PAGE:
By Michael E. Miller
By Allie Conti
By Keegan Hamilton and Francisco Alvarado
By Jake Rossen
By Allie Conti
By Kyle Swenson
By Chris Joseph
By Michael E. Miller
She tried to avoid being alone with him in the band room. But on April 13, he asked her to come by. Frightened, the girl begged her sixth-period reading teacher not to excuse her from class when Miller came to the door. Wondering if the girl might be in some kind of trouble, the teacher instructed her to go to Miller's room after she finished her work.
The desperate girl spotted another teacher in the hallway and told her how much she didn't want to go. Yet this teacher escorted her to the band room and left.
Miller took her into the band equipment room, the girl told Mintus, and locked the door. He asked if she wanted to have sex. When she said no, he spun her around, bent her over a countertop, and forced himself on her from behind, according to Mintus' probable-cause affidavit.
Miller stopped only when he was interrupted by a knock at the door, court documents claim. He ordered the girl to stay quiet, grabbing the bracelets that were jangling on her wrists. She wiped the tears from her eyes and stayed silently in the room while Miller pulled up his pants and answered the door. When he came back, he told her to leave.
Two days later, as the traumatized girl sat in a school counselor's office crying, Miller banged on the door. "What's wrong, what's wrong?" he demanded, according to the counselor, Nicole Henesy, who gave a sworn statement to Mintus.
Henesy noticed that Miller's leg was shaking. He asked to speak to the girl in private. Henesy refused to leave, so Miller stormed out of the office.
A few minutes later, he came back with another female student. He turned to the second girl, asking, "Is [the 16-year-old] saying she's scared of me? Why is [she] saying she is scared of me?"
Neither girl would meet his eyes. Miller blustered out the door. Later, Henesy told Mintus, she saw Miller pacing the hallway, waiting.
The 16-year-old told Henesy that there were more victims, including at least one friend of hers who had said she had sex with Miller. It was the 14-year-old girl whom Miller drove to school every day, Mintus discovered, the one who said Miller was like a father to her.
At first, the girl told Mintus she'd never had sex with Miller. But three days later, on April 20, her mother called Mintus and asked him to come to their house for another recorded interview. This time, the girl admitted that she and Miller recently had sex twice in the band uniform room. She went with him willingly, she told Mintus, and the sex was "consensual" — although by law, a 14-year-old cannot consent.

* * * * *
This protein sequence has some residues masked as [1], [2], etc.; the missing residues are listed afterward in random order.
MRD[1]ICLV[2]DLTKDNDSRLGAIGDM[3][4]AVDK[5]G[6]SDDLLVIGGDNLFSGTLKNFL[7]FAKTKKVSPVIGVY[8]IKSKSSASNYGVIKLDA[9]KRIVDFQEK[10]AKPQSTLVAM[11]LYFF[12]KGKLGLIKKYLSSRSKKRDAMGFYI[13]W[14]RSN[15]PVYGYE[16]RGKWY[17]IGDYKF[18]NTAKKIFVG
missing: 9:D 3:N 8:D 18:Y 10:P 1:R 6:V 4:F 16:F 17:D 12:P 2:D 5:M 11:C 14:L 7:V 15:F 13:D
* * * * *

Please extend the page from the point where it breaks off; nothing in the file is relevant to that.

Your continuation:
Miller had her sit on his lap and then directed her to get down on all fours on the floor. Afterward, he would wipe up the evidence using a T-shirt or a blanket.
Two other 14-year-old Watkins students admitted that Miller had hugged and groped them as well. One was visibly frightened as she spoke to Mintus. Her cell phone kept ringing and beeping with text messages during her interview, and she looked embarrassed.
"I don't want nothing bad to happen," she said.
"What makes you think something bad is going to happen?" Mintus asked.
"Because this isn't right," she said.
Miller would sometimes keep her after class so she could straighten up the instruments in the band room, she explained. Once, when they were alone, he asked "if I feel like doing anything."
But "I don't like him like that, in that way," she told Mintus. Still, she allowed Miller to kiss and grope her several times. When it happened, she told Mintus, she felt "like I'm not there. Like my mind is not there."
She could never get the courage to tell her teacher that she wanted him to stop. "I agreed to him but..."
"But you don't, you don't want to do it anymore?" Mintus asked.
"No," the girl replied.
Miller grew more nervous as the investigation continued. In a recorded interview with Mintus, he twisted in his seat, asking anxiously, "What's this about?" Mintus wrote.
When pressed, he admitted that he kissed one girl. But he blamed it on the February shooting.
"I have been so fucked up lately," Miller said. "I've spent all my money. I've been... I've just been freaking out. I've been staying out late because, to be honest with you, I haven't quite got my mind right since February 16th."
"What's going on, man? I'm a Christian," Mintus said in the interview transcript. "I'm not here to judge you."
"OK," Miller replied. "A man took six shots at me, and I killed him. And ever since then... I haven't... I almost feel like I shouldn't have made it out of there. And I've been acting like that.
"I've been running around acting like I'm fine, and every time somebody gives me any affection, it's... I say I almost welcome it, but I haven't done anything to hurt these kids."
He explained that one girl would come and give him a hug and a kiss every day, and he was grateful for the compassion. "And I'm not saying that's right," Miller said. "But I don't walk around this place smiling, and I see people looking at me like he killed somebody. You have no idea what that feels like, when people are looking at you like he's a murderer."